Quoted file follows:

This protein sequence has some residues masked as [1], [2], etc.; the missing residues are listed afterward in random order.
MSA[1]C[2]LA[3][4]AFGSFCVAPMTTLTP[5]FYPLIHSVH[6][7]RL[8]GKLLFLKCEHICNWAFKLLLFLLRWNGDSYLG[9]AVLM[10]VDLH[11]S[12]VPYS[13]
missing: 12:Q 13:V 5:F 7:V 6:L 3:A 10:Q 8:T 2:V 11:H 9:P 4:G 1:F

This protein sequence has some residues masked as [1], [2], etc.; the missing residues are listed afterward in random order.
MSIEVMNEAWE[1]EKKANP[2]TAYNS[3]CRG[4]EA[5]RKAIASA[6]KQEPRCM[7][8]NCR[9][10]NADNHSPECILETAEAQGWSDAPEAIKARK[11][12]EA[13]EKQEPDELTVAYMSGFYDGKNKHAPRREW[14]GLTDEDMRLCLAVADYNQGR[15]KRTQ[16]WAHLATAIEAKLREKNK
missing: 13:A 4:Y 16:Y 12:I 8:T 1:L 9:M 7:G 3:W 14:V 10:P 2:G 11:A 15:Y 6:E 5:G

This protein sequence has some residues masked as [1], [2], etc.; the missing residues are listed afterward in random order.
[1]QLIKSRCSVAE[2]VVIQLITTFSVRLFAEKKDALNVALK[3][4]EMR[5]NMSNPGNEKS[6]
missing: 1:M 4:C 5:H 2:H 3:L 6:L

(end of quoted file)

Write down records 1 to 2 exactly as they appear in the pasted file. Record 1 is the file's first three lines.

This protein sequence has some residues masked as [1], [2], etc.; the missing residues are listed afterward in random order.
MSA[1]C[2]LA[3][4]AFGSFCVAPMTTLTP[5]FYPLIHSVH[6][7]RL[8]GKLLFLKCEHICNWAFKLLLFLLRWNGDSYLG[9]AVLM[10]VDLH[11]S[12]VPYS[13]
missing: 12:Q 13:V 5:F 7:V 6:L 3:A 10:Q 8:T 2:V 11:H 9:P 4:G 1:F

This protein sequence has some residues masked as [1], [2], etc.; the missing residues are listed afterward in random order.
MSIEVMNEAWE[1]EKKANP[2]TAYNS[3]CRG[4]EA[5]RKAIASA[6]KQEPRCM[7][8]NCR[9][10]NADNHSPECILETAEAQGWSDAPEAIKARK[11][12]EA[13]EKQEPDELTVAYMSGFYDGKNKHAPRREW[14]GLTDEDMRLCLAVADYNQGR[15]KRTQ[16]WAHLATAIEAKLREKNK
missing: 13:A 4:Y 16:Y 12:I 8:T 1:L 9:M 7:G 3:W 14:V 10:P 2:G 11:A 15:Y 6:E 5:G